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    Movie Review

    Denmark’s Oscar nominee explores a moral minefield

    Oskar Bokelmann (left) and Louis Hofmann in “Land of Mine.”
    Sony Pictures Classics via AP
    Oskar Bokelmann (left) and Louis Hofmann in “Land of Mine.”

    Danish soldiers screaming abuse at helpless prisoners sound a lot like Nazi soldiers doing the same. Danish director Martin Zandvliet’s “Land of Mine” makes that point early in the movie.

    In 1945, after the Nazis have been defeated in Denmark, Rasmussen (Roland Moller), a sergeant in the Danish Brigade (a military unit made up of Danish refugees in Sweden), assaults a soldier in a long line of German POWs. He punches him, knocks him down, kicks him, attacks a soldier who tries to help his victim, and kicks their behinds as they hobble away.

    Where did that rage come from? Five years of occupation, of course, but the film never offers any particulars to point out why Rasmussen is so furious. Nor does it mention the horrors of the Nazi era, except for the 2 million mines planted on the west coast of the country.


    These are to be cleared by teenage POWs, more or less as human minesweepers. It’s hard not to pity them. But what might they have done in the war? As ongoing conflicts today have shown, children make some of the best soldiers. One appreciates the desire of the filmmaker to let the audience fill in the back story, but Rasmussen’s behavior reflects badly on the Danish and heightens sympathy for the POWs.

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    Gaining in intensity as it moves along, “Land of Mine” combines the suspense of Henri-Georges Clouzot’s “Wages of Fear” (1953) with the psychological complexity of David Lean’s “The Bridge on the River Kwai” (1957) and maybe a dab of the adolescent allegory of “Lord of the Flies.” Zandvliet’s film was nominated for this year’s foreign language film Oscar but lost to Asghar Farhadi’s “The Salesman.”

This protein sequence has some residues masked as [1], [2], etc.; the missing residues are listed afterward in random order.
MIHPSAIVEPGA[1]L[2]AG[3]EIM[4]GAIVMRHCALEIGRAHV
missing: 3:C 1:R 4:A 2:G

Rasmussen is put in charge of a squad of teenage POWs — scared, dirty, and starving – enlisted to clear a quiet stretch of beach seeded with thousands of mines. How do they fare? Let’s just say that kids start blowing up during their training in bomb disposal.

    Brutish at first, Rasmussen starts to develop some sympathy for his crew (his only companion is his pet dog). Especially for Sebastian (Louis Hofmann), who is more mature and smarter than the other teens. Sebastian is a natural leader. He convinces his fellow prisoners that they have to cooperate and work hard to get the job done and return home.

    “They need you.” Rasmussen tells him. “I need you.” He’s a good soldier. And we know what that means if he’s fighting for the wrong side.



    Written and directed by Martin Zandvliet. Starring Roland Moller, Louis Hofmann, Emil Belton, Oskar Belton. At Kendall Square. 101 minutes. R (violence, some grisly images, and language). In Danish, with subtitles.

    Peter Keough can be reached at